By JoAnn Lombardi, VR Business Brokers/Mergers & Acquisitions, President
You’ve worked for many years to build a successful business, and now you’re starting to think about retirement. To ensure a smooth exit from the workplace, establish your retirement and estate plans now — well before you’re ready to sell or transfer.
Early planning will help ensure that you adequately provide for your retirement needs and the financial security of your heirs. It will also foster the continued success of your company and its employees.
Assess Where You Are
Before determining where you want to be when you’re ready to retire, assess where you —- and your business — are financially today. It sounds like a large undertaking, but you can start by preparing a detailed financial analysis of your business with the help of a valuation professional at VR. This expert will review historical data to determine your company’s current value. You will also need to examine all contracts and agreements to make sure your business is transferable. Transfer restrictions, such as professional license restrictions, franchise agreements, lending agreements, shareholder agreements or other types of contracts, can slow down the process significantly.
Plan for Success (ion)
Next, develop a succession plan that outlines how your business will be sold or transferred. If you have business partners, they will most likely be able to buy your ownership interests according to the terms of your company’s shareholder agreement or other agreements established among you. Or you might choose to groom one of your children to eventually take the helm. To ensure a smooth transition, however, your successor should assume significant management duties and at least partial ownership before you retire.
If you have no qualified family members or partners, consider selling the business to a key employee or group of employees. Employee buyers may have several financing options, including private equity partners, bank loans, and Employee Stock Ownership Plans (ESOPs). ESOPs are fairly complex structures and will require valuation and tax planning — as well as employees who are committed to the company for the long haul.
The first considerations for retirement planning are your health, lifestyle, and any financial obligations. You will use these to determine your required revenue stream.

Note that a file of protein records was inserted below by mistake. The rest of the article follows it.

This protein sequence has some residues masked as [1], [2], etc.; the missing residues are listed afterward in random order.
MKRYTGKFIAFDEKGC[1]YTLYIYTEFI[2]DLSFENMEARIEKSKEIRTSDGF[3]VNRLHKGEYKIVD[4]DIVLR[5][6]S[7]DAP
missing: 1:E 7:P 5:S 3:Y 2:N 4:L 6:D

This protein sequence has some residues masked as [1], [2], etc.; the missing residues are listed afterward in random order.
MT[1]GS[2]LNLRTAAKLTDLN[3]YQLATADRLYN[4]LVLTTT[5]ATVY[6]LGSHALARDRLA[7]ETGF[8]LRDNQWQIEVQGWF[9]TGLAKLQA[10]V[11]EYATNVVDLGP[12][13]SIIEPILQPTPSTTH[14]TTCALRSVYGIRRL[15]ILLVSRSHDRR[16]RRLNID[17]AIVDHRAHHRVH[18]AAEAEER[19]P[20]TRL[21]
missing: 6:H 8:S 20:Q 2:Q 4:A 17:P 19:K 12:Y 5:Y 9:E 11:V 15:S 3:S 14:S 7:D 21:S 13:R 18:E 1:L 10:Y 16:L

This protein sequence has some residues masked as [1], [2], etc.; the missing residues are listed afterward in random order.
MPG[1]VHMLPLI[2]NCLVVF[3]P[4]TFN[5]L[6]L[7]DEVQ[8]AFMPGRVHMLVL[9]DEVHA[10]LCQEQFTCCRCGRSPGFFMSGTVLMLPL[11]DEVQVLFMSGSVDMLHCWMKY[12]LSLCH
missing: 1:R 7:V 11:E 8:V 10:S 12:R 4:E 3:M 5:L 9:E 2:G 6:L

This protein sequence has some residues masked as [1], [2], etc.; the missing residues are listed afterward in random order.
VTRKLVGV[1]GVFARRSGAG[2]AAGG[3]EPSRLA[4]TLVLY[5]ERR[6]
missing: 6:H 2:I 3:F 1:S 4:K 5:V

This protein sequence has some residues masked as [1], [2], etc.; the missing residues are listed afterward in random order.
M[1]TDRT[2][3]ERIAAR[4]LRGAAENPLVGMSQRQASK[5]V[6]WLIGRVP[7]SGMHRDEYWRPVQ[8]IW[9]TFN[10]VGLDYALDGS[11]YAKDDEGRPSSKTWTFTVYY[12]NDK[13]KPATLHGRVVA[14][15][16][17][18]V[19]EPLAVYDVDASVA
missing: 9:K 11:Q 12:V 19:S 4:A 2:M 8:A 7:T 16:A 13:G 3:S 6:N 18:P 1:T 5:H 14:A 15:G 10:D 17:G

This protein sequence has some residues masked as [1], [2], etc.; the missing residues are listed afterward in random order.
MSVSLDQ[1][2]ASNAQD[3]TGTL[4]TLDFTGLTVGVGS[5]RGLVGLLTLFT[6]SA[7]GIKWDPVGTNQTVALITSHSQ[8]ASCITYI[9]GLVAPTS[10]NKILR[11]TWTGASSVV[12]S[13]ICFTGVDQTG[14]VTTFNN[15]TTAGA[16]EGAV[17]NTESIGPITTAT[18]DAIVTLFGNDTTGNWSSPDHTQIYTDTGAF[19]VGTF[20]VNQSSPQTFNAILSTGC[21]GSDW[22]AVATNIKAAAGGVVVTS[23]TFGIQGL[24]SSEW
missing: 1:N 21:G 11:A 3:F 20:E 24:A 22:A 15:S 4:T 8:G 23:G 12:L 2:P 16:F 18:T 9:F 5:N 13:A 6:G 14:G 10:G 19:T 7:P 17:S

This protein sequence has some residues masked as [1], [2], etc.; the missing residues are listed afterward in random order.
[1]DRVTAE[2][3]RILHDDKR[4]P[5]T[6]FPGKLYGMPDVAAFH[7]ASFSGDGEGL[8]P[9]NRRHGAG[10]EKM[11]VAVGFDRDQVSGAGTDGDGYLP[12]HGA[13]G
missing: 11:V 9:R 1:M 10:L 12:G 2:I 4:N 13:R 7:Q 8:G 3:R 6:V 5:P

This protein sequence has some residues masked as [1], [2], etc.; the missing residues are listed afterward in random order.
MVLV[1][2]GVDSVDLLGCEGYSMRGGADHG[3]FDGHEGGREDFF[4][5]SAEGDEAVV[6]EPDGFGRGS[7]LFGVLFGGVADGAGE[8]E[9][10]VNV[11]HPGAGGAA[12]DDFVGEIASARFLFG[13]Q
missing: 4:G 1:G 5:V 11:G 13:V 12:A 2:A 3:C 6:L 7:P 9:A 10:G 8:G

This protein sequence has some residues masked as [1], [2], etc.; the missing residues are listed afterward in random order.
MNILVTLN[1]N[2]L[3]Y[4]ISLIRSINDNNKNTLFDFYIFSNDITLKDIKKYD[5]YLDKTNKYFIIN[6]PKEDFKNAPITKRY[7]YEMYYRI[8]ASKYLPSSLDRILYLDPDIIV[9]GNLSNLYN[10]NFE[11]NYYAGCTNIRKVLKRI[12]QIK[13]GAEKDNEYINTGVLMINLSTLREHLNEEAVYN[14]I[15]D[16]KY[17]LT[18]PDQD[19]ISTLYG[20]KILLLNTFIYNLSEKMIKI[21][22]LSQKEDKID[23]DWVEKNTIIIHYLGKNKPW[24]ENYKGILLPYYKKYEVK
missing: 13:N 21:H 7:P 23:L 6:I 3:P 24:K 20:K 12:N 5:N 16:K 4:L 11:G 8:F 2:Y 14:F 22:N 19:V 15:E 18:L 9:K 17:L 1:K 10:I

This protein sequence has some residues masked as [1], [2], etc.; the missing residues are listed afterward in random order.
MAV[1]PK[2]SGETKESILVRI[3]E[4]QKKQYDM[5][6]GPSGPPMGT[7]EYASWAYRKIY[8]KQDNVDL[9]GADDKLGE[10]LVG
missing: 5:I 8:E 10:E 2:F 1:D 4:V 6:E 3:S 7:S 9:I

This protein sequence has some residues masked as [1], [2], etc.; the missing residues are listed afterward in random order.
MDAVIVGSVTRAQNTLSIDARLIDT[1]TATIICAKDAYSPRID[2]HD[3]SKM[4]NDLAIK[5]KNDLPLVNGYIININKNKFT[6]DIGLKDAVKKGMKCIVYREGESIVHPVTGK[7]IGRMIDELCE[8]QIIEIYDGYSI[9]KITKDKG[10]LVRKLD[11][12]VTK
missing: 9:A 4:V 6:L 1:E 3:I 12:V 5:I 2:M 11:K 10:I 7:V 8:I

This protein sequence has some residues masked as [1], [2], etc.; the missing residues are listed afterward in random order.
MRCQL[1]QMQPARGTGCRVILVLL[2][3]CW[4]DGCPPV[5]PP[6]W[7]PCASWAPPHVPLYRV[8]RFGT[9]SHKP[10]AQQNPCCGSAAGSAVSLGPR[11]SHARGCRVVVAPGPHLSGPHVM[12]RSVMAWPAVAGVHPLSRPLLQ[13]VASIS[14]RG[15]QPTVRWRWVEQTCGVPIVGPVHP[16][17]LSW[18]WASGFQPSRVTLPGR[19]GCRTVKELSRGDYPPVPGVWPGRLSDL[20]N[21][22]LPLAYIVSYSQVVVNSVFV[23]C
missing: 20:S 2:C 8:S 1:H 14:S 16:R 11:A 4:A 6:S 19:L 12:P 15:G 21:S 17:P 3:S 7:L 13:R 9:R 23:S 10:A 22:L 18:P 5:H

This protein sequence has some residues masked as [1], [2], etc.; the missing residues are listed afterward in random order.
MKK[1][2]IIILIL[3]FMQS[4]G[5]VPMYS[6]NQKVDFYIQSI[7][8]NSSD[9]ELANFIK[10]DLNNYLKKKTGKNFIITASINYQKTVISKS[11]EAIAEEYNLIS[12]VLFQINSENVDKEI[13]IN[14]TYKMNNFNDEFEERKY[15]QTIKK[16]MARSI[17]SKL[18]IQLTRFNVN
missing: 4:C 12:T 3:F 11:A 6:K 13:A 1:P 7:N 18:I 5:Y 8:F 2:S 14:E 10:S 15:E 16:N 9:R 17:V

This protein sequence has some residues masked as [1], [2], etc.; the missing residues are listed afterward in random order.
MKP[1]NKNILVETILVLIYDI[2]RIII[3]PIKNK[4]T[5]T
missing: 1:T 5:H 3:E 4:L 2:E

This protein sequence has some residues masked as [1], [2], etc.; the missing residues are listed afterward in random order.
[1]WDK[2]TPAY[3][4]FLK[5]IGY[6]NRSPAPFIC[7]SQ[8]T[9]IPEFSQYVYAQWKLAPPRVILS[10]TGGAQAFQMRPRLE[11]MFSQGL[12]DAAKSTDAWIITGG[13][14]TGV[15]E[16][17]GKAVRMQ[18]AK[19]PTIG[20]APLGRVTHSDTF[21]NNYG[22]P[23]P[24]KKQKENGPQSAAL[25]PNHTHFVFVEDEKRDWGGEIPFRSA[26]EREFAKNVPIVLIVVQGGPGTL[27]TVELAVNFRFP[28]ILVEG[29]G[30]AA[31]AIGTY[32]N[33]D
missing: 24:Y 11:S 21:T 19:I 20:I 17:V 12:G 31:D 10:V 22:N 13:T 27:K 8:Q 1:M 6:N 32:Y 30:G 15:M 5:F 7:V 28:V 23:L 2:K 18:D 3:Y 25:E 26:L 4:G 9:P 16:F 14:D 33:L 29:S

In addition to qualifying for Social Security benefits, you likely have retirement accounts such as IRAs or 401(k), Keogh, or Simplified Employee Pension (SEP) plans. When tapping these accounts, be sure to avoid actions that could have negative tax consequences. Also bear in mind that minimum distribution rules govern many tax-deferred retirement accounts. Traditional IRAs, for example, compel you to begin taking distributions after age 70 ½ or face significant penalties.
Also, certain corporate entity formations may provide options for additional distributions and more favorable tax treatments. Consider changing your corporate structure and placing assets where they facilitate the most cost-efficient succession. This is where a professional investment advisor is essential.
Even if you’ve managed your own investments thus far, a financial planning expert and tax advisor can help determine whether your retirement funds are likely to support your plans.
These experts also help you ensure your assets are well diversified in a way that doesn’t put your nest egg at unnecessary risk. A high concentration in one asset, such as your business, could result in a precarious financial situation if the asset were to decline significantly in value.
You might also want to consider staying with your company after the sale — perhaps as a paid consultant or salaried employee. Doing so may provide extra income that allows you to put off tapping your retirement accounts and investments, and you’ll be able to continue contributing to your taxadvantaged retirement plans. But working part-time also has tax consequences, so be sure to discuss any such plans with your financial advisor.
Protect Your Estate
Just as important as succession and retirement plans is an estate plan. If you haven’t already, write a will and appoint an executor to oversee the distribution of your assets when you die.
Trusts can help you avoid the costs and inconvenience of probate. Trusts may also protect assets from creditors, provide privacy, and come with professional investment management services. Your circumstances — including your assets’ estimated value, their allocation, and your beneficiaries — will help determine the structure and tax implications of your ideal trust. Trusts can also be designed with special provisions. You might, for example, want to:
- Manage wealth through fiduciaries for living family members,
- Ensure the support of a child with special needs,
- Make a gift to a favorite charity, or
- Create tax-friendly structures.
If you decide to make a trust a component of your estate plan, be sure to appoint a trustee who’s a neutral party you can trust.
Pick Your Partners
Planning your exit strategy, retirement revenue and estate distribution isn’t a simple task. At this critical juncture of your life, legal and financial professionals are essential partners.
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